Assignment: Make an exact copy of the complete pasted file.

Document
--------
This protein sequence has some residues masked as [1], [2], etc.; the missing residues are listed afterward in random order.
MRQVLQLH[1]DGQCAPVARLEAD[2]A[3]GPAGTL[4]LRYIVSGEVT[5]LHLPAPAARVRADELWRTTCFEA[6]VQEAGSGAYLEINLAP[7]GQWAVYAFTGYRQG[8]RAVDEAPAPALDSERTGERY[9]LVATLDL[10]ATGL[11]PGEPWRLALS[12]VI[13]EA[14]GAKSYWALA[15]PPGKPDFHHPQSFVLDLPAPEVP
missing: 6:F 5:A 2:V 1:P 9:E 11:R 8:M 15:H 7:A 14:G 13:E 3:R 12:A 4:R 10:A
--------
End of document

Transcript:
This protein sequence has some residues masked as [1], [2], etc.; the missing residues are listed afterward in random order.
MRQVLQLH[1]DGQCAPVARLEAD[2]A[3]GPAGTL[4]LRYIVSGEVT[5]LHLPAPAARVRADELWRTTCFEA[6]VQEAGSGAYLEINLAP[7]GQWAVYAFTGYRQG[8]RAVDEAPAPALDSERTGERY[9]LVATLDL[10]ATGL[11]PGEPWRLALS[12]VI[13]EA[14]GAKSYWALA[15]PPGKPDFHHPQSFVLDLPAPEVP
missing: 6:F 5:A 2:V 1:P 9:E 11:R 8:M 15:H 7:A 14:G 13:E 3:R 12:A 4:R 10:A